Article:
Michelle Zauner, who formed Japanese Breakfast in 2015, and Melina Duarte, who began recording as Jay Som in 2012, performed at the Glass House in Pomona on Saturday, the last show of their short-lived 2018 tour together. Since the two headliners toured along with Mitski in 2016, they have garnered a passionate, dedicated group of fans who seem to trek out to their shows, again and again, becoming a group that seems as close-knit of friends as Zauner and Duarte appear to be.
Mentioning the names Japanese Breakfast or Jay Som to a general group of people won’t garner much recognition, yet it was obvious that they have their own cult fellowship that seems willing to follow them out to each and every one of their shows. The doors only opened at 8 PM, yet when I arrived at 7:30, there was already a line of a hundred people waiting – inside, a pair of girls joked loudly that they wished they could have been closer to the stage because it was “the one time two Asian American women are the headliners at a show.”
What Zauner, who is half-Korean, and Duarte, who is Filipino-American, have in common, along with their other frequent tour mates and friends, Mitski, and Sasami Ashworth (previously of Cherry Glazerr), is that their unintended yet obvious representation of Asian women in the indie music scene, which until recently was majorly dominated by white men, attracts a certain crowd. Along with myself, the friends I attended the show with, and others I recognized from attending other Japanese Breakfast and Jay Som performances in LA, I noticed that the crowd was filled with young, excited, Asian American kids who saw themselves represented on stage and found within the music some kind of profound relatability.
After Meg Duffy of Hand Habits opened the show with a moving set, Jay Som performed as a five-piece band, who displayed a rare chemistry and closeness as a group by improvising surreal, flawless instrumental transitions between each song. Not a moment passed where Duarte or her bandmates had to pause and consider what would come next – when the group’s 2017 single “The Bus Song” began, whose music video was directed by the other headliner, Michelle Zauner, the crowd became extremely overwhelmed, exclaiming the signature line, without planning or hesitation, “BUT I LIKE THE BUS” at the top of their lungs, to which Duarte just muttered, “Oh my god…”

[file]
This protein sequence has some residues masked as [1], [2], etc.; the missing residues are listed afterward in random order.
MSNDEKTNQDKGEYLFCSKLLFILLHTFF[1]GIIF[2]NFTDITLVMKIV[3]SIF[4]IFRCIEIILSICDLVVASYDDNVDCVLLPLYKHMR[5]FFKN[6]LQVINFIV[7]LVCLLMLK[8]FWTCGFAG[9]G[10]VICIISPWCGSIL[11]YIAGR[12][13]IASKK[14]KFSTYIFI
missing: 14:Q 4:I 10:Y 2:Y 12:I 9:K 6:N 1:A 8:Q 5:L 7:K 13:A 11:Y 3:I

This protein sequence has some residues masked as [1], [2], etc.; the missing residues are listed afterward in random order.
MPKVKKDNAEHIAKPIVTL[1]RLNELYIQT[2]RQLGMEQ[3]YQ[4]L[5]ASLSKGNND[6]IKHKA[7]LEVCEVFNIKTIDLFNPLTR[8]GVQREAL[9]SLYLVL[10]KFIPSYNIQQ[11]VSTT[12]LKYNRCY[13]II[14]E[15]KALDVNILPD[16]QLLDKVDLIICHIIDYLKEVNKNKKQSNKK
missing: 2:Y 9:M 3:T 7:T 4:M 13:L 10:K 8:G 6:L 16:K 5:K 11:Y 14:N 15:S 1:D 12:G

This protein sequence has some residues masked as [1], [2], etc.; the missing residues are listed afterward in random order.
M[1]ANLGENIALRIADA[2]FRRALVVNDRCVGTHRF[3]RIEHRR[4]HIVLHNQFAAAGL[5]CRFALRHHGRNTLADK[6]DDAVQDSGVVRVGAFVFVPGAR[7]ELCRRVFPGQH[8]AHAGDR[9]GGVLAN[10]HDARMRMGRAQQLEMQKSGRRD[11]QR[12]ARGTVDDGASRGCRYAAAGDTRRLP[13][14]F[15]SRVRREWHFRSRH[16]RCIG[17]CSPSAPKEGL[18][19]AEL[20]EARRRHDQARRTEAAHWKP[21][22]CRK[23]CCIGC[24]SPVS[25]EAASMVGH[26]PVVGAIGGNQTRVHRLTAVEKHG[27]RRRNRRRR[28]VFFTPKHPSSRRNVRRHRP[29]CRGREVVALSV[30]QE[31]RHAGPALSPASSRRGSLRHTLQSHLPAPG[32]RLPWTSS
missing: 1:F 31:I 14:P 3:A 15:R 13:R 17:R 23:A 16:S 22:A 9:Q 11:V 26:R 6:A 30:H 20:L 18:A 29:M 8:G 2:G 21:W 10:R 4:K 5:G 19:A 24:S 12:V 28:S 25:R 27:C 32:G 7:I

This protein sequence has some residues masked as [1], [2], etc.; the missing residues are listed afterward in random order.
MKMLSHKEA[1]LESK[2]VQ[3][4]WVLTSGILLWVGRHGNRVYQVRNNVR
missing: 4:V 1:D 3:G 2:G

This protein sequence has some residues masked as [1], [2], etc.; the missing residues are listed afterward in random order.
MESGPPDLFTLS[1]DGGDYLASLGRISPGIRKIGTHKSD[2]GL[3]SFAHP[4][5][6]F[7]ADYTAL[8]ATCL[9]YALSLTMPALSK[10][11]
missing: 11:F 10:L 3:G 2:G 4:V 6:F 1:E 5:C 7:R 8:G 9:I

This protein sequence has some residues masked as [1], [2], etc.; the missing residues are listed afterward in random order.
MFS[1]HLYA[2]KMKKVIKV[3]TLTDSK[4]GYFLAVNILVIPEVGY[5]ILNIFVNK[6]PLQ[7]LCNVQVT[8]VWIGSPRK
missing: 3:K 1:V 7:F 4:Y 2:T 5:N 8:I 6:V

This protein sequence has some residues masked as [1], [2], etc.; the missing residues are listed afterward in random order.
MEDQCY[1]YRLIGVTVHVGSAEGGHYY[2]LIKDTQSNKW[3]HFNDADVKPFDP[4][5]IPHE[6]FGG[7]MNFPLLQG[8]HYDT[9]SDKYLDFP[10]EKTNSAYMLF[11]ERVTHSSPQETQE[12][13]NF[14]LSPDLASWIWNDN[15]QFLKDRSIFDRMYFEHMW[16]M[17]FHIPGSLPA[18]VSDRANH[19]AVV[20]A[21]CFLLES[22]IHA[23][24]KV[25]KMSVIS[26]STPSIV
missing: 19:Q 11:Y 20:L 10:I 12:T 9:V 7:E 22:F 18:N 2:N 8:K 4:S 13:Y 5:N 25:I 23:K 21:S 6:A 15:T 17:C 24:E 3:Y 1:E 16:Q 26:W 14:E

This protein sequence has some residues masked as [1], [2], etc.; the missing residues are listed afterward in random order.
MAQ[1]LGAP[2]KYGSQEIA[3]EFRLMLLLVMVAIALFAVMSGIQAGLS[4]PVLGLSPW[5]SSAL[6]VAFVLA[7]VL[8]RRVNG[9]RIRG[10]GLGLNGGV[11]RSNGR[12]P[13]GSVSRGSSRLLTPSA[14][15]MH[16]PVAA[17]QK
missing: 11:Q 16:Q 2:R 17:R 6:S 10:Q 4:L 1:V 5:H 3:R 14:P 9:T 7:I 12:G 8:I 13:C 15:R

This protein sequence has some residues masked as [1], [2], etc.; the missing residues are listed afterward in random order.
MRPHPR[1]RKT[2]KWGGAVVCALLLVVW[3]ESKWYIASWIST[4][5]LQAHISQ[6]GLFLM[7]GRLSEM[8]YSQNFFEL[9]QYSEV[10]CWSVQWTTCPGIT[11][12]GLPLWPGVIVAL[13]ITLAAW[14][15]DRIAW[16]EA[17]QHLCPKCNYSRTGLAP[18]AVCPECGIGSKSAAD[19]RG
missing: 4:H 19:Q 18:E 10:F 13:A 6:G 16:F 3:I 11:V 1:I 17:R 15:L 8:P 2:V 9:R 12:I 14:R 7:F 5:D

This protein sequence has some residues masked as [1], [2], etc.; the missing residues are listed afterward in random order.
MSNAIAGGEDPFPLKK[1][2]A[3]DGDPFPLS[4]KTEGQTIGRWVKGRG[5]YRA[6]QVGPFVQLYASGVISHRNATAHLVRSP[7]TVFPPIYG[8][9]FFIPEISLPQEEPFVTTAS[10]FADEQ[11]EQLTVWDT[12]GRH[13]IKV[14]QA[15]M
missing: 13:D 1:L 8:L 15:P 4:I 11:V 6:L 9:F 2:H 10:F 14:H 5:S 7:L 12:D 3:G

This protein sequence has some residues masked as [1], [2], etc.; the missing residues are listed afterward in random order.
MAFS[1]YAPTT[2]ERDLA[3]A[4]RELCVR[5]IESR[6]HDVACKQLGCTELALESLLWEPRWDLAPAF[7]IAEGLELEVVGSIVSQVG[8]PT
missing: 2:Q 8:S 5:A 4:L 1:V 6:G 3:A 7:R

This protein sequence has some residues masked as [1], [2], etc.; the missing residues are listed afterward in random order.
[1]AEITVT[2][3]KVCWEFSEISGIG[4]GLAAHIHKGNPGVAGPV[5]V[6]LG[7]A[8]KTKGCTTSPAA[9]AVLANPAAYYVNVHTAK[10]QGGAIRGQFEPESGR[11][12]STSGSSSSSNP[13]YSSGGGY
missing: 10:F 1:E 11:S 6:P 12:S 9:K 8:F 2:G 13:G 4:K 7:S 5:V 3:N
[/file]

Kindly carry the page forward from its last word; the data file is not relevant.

Japanese Breakfast closed out the show in her iconic, all-white outfit and light up sneakers, an ensemble she has worn at each of her performances in the past year, almost as if “JBrekkie” is an alter ego of Zauner in which she vocalizes in autotune and sings songs about “falling in love with a robot” (her closer, “Machinist”). She faces the crowd, holds out her hand to the audience, and jumps excitedly to each one of her self-proclaimed bangers – yet she also expressed that she felt her music, lyrically, is filled with her own complex emotion, saying she felt “it’s so special when a large group of people come together and feel something together”. This really came to light during a song she wrote while grieving for her late mother, “Till Death”, when the audience stayed silent in respect for her vulnerability and authenticity in her performance.
Japanese Breakfast herself struck up a conversation with the security guard at the front of the stage mid-performance, introducing him as Christian. He advised her against her attempt to crowd surf during the final song, so instead, she wailed her final notes in her dreamy, high pitched voice as she fell into his arms, off the stage and alongside the crowd who screamed and cheered her on. The adrenaline, spontaneity, and passion for that performance, at that moment, was found somewhere within everyone in the room. We were in complete support of each other – which is why I’ll continue to follow Jay Som and Japanese Breakfast as musicians and role models wholeheartedly, along with, I presume, every other hyped up Asian kid in the crowd that night.
London-based electro pop group Kero Kero Bonito, characterized by vocalist Sarah Midori Perry and backed by producers Gus Lobban and Jamie Bulled, created a deviation from their previous material with the release of their EP, TOTEP, on February 20th.